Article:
Those selected faced hard work and unknown risks, but—though they might not be an official part of the army—they were on the books. Yes, they had to have an officer’s approval to follow the army and they were subject to military discipline, but they received rations (a half ration for a wife and a quarter ration for a child) and they were paid for the work they did.

 Wives were not only sutlers and nurses. They were also responsible for many other important jobs that kept the army operating: laundering clothes, cooking food, sewing and mending, watching the baggage, looking after sheep and cattle (food on the hoof), and acting as servants to officers and their families.

 And, of course, they provided sexual services to their husbands. The rest of the soldiers in the unit would have to make other arrangements or go without. Wives who followed the army were, as I said before, women of good reputation.

 War brides and their particular problemcamp followerss

 Local women filled the gap, either on a temporary basis, as prostitutes, or longer term as mistresses or even wives. Locally acquired wives and families provided the same wide range of services as those brought overseas with the regiment, but the army didn’t hold itself accountable for transporting women and their children to England when the war was over, or when the soldier died, unless the woman could produce proof of a legal marriage, recognised by the Church of England.

…the return home meant a voyage by sea, this being something that for many of the women concerned constituted an insuperable obstacle. Thus, the authorities for the most part would only meet the cost of the journey in the case of women who were legally married, which most of the Spanish and Portuguese women were not. When the British army took ship at Bourdeaux in the wake of the fall of Napoleon, then, several hundred women found that they were to be left behind. Shocked by the news, a number of regiments appear to have raised subscriptions to help the women, the vast majority of whom were absolutely destitute, whilst a few men deserted rather than forsake their partners, but in general there was nothing to be done, the embarkation was going ahead amidst scenes of the utmost despair, the camp followers concerned eventually being sent back across the Pyrenees in the company of a brigade of Portuguese infantry.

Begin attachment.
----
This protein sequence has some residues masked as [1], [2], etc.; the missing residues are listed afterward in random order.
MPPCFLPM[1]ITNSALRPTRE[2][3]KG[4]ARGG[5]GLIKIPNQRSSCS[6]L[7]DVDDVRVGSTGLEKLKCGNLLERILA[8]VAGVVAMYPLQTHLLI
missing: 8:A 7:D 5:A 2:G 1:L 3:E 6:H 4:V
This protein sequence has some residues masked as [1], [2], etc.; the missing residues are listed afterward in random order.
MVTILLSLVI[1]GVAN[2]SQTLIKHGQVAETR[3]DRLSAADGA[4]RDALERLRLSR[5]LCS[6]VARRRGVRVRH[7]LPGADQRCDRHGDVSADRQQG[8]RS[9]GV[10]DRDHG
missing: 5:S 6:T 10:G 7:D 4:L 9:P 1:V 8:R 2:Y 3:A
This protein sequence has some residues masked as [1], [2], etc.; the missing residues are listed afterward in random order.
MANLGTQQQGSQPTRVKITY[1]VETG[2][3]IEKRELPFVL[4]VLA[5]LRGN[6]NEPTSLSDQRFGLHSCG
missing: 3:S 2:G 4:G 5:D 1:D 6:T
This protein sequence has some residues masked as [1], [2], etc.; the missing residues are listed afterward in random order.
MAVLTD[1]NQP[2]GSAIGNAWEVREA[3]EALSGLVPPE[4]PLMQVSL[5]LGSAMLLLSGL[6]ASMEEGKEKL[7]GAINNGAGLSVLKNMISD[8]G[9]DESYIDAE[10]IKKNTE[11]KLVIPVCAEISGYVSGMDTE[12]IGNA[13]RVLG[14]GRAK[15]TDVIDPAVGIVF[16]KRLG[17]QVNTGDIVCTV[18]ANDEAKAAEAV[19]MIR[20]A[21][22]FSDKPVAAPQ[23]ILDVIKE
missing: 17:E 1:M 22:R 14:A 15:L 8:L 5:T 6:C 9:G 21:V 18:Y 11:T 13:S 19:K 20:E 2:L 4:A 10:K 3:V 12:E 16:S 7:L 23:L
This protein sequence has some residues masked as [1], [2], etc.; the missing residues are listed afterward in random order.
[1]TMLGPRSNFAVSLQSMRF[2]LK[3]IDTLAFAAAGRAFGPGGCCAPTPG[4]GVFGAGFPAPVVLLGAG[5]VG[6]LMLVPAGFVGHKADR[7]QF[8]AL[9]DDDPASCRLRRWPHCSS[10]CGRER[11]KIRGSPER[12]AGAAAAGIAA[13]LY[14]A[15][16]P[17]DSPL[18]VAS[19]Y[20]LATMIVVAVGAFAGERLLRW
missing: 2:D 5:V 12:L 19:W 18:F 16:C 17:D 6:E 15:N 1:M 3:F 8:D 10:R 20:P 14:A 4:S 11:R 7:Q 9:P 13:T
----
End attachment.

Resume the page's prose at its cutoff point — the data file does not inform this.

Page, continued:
What the future held for the 950 women concerned does not bear thinking about. Many had probably never been forgiven by their families for running off with British soldiers, while others had no homes to return to. A handful, perhaps, managed to find husbands in their wanderings, but the fact that few could have provided even the humblest of dowries could not but have told against them. Sadly, then, we may assume that, faut de mieux, many ended up as common prostitutes, and all the more so as the fact that had run off with foreign soldiers without contracting the bonds of marriage almost certainly precluded them from obtaining any of the limited compensation that was available from the state (in so far as this was concerned, in Spain, at least, it was decreed, first that pensions should be paid to the widows of men killed in the war, and, second, that girls who had been orphaned in the conflict should be provided with dowries; in practice, however, little money was actually paid out, in the first place because the Spanish state was all but bankrupt, and, in the second, because the countless women of whose husbands there was no trace had no means of proving that they were actually dead). (Women in the Peninsular War by Charles J. Esdaile (2014) pp. 219-220)